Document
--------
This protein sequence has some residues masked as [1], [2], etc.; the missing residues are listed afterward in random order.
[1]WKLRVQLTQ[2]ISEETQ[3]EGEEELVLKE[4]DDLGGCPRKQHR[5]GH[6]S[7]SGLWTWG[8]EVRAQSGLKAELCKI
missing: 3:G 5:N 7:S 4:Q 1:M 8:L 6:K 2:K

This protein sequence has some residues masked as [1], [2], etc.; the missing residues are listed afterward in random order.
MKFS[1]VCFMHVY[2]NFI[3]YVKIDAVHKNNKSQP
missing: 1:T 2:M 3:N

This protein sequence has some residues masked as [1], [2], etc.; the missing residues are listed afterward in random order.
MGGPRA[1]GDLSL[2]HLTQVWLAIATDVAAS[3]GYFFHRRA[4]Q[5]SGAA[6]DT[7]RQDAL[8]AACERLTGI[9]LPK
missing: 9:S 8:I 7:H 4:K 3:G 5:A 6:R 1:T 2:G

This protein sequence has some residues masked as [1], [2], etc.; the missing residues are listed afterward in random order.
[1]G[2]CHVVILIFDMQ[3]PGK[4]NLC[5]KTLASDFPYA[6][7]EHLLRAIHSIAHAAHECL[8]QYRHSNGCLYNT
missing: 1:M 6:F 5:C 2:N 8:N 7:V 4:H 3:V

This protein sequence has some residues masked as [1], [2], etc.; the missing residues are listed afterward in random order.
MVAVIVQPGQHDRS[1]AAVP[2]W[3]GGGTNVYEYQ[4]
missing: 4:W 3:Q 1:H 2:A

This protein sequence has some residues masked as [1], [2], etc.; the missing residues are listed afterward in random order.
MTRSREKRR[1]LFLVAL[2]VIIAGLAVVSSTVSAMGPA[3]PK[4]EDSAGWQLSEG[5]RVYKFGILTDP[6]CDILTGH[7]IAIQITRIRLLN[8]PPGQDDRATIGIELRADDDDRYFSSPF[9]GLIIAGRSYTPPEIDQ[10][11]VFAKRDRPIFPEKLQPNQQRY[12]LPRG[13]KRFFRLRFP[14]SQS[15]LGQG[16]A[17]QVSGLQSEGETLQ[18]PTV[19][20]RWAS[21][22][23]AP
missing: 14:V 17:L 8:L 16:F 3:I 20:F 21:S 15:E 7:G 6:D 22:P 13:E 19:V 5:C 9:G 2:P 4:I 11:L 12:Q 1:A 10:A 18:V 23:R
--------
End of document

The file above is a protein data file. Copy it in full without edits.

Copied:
This protein sequence has some residues masked as [1], [2], etc.; the missing residues are listed afterward in random order.
[1]WKLRVQLTQ[2]ISEETQ[3]EGEEELVLKE[4]DDLGGCPRKQHR[5]GH[6]S[7]SGLWTWG[8]EVRAQSGLKAELCKI
missing: 3:G 5:N 7:S 4:Q 1:M 8:L 6:K 2:K

This protein sequence has some residues masked as [1], [2], etc.; the missing residues are listed afterward in random order.
MKFS[1]VCFMHVY[2]NFI[3]YVKIDAVHKNNKSQP
missing: 1:T 2:M 3:N

This protein sequence has some residues masked as [1], [2], etc.; the missing residues are listed afterward in random order.
MGGPRA[1]GDLSL[2]HLTQVWLAIATDVAAS[3]GYFFHRRA[4]Q[5]SGAA[6]DT[7]RQDAL[8]AACERLTGI[9]LPK
missing: 9:S 8:I 7:H 4:K 3:G 5:A 6:R 1:T 2:G

This protein sequence has some residues masked as [1], [2], etc.; the missing residues are listed afterward in random order.
[1]G[2]CHVVILIFDMQ[3]PGK[4]NLC[5]KTLASDFPYA[6][7]EHLLRAIHSIAHAAHECL[8]QYRHSNGCLYNT
missing: 1:M 6:F 5:C 2:N 8:N 7:V 4:H 3:V

This protein sequence has some residues masked as [1], [2], etc.; the missing residues are listed afterward in random order.
MVAVIVQPGQHDRS[1]AAVP[2]W[3]GGGTNVYEYQ[4]
missing: 4:W 3:Q 1:H 2:A

This protein sequence has some residues masked as [1], [2], etc.; the missing residues are listed afterward in random order.
MTRSREKRR[1]LFLVAL[2]VIIAGLAVVSSTVSAMGPA[3]PK[4]EDSAGWQLSEG[5]RVYKFGILTDP[6]CDILTGH[7]IAIQITRIRLLN[8]PPGQDDRATIGIELRADDDDRYFSSPF[9]GLIIAGRSYTPPEIDQ[10][11]VFAKRDRPIFPEKLQPNQQRY[12]LPRG[13]KRFFRLRFP[14]SQS[15]LGQG[16]A[17]QVSGLQSEGETLQ[18]PTV[19][20]RWAS[21][22][23]AP
missing: 14:V 17:L 8:L 16:F 3:I 20:F 21:S 15:E 7:G 6:D 22:P 13:E 19:V 5:C 9:G 2:P 4:I 11:L 12:Q 1:A 10:A 18:V 23:R